One of the things that is very much on our minds concerns why the university is doing TransformUS.
TransformUS is one of seven strategies we are following to bring the university’s budget into sustainable balance.
At root, the issue is clear and simple: as a university we need to live within our means.
We have entered a post-secondary environment where 2% funding increases from government are likely the most we can expect in the foreseeable future. Meanwhile our costs have been growing by more like 5% pretty much every year for the last decade. A gap of a few percent may not sound like much, but on a $400-500 million operating budget (growing over the years) it amounts to a lot of money. And these shortfalls will be additive: roughly $10 million in year one, $20 million in year two, and so on. We have presented the more exact projections in town halls and on the finances website. The result would be a $44.5 million gap by 2016 – a growing deficit if no action were taken.
Fortunately, unlike some universities that have seen steep cuts, we are not facing an immediate large deficit. There is no financial crisis. We have time to prevent a large deficit from occurring. To do so, we need to cut costs, increase revenues, and narrow what we do to what is most important. We have to be sure we can fund what we do within reasonable projections, not proceed wishfully and hope that future growth will bail us out.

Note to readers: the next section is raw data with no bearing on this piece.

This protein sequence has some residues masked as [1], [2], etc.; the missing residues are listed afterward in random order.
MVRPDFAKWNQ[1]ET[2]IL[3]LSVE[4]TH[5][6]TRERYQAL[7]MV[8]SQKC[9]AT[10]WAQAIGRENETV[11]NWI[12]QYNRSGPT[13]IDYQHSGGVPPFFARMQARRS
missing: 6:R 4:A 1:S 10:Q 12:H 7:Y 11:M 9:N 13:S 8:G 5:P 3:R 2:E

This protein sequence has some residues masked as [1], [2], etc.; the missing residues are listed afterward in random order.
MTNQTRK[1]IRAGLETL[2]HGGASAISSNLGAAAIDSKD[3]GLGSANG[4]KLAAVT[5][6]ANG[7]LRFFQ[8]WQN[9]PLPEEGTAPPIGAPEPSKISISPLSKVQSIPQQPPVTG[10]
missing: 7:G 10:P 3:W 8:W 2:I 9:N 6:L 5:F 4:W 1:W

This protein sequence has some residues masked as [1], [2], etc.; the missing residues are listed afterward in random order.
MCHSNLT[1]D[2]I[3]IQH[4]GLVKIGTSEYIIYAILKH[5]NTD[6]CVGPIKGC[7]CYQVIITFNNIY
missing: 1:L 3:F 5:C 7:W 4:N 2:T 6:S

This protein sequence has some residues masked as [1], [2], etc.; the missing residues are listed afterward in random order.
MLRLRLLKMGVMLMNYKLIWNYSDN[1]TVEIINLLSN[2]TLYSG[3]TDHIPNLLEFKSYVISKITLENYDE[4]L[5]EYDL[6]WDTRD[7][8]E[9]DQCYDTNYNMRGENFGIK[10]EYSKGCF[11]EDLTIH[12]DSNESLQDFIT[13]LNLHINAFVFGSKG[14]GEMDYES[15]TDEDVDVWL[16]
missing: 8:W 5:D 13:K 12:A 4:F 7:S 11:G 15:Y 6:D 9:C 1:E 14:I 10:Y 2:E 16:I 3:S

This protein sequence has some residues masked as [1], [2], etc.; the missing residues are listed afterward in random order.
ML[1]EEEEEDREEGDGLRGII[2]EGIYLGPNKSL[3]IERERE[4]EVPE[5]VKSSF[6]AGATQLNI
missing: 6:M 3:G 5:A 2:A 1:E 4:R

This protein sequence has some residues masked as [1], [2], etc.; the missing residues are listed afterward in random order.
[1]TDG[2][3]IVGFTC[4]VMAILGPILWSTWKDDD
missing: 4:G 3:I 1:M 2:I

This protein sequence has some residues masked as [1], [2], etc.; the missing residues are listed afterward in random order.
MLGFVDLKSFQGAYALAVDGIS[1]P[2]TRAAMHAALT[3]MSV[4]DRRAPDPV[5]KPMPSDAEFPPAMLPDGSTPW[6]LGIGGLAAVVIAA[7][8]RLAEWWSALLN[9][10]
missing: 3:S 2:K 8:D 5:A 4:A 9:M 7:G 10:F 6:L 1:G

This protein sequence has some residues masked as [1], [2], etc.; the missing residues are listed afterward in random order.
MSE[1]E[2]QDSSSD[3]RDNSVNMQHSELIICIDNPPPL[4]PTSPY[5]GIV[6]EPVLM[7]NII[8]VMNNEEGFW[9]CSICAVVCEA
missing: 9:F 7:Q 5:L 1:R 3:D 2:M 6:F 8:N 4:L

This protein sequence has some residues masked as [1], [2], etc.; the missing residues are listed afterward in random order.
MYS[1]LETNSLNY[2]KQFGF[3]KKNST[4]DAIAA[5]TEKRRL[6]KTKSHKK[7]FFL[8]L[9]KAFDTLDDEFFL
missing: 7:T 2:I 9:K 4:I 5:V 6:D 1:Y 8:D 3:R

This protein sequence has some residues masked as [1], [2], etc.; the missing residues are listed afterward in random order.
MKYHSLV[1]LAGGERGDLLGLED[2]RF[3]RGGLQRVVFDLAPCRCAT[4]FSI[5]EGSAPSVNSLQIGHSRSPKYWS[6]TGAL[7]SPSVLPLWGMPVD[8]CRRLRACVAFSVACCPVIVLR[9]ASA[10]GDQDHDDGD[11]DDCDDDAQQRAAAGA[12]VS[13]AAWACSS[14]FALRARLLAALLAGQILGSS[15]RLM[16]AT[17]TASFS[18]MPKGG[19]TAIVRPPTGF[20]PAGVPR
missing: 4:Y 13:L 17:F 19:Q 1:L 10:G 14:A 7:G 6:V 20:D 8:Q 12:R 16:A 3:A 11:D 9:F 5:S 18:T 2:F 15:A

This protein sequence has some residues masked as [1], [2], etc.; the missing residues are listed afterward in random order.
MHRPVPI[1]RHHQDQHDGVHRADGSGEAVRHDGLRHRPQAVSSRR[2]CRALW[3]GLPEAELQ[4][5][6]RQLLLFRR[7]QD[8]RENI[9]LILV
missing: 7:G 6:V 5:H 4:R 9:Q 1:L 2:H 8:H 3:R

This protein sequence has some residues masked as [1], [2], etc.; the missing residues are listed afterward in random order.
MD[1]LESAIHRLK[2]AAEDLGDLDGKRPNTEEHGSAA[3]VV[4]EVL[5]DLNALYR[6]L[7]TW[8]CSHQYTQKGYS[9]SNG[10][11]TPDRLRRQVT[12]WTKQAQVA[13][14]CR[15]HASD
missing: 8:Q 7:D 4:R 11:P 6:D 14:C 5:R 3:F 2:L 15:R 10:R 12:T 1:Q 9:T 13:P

TransformUS will do three important things for our university. It will provide a basis to find $20-25 million in savings, a target identified for TransformUS by the president as prudent in light of overall financial projections. It will direct $5 million of the savings to high-priority initiatives. And it will help us learn prioritization as an ongoing way of thinking and operating.
All of this is in order to sustain the things we most care about as a university: learning, discovery, and positive impacts for students and communities. We need to manage our resources well in order to be free, and autonomous, and successful, and highly regarded, which are the things all people in universities hope for.
Brett and Greg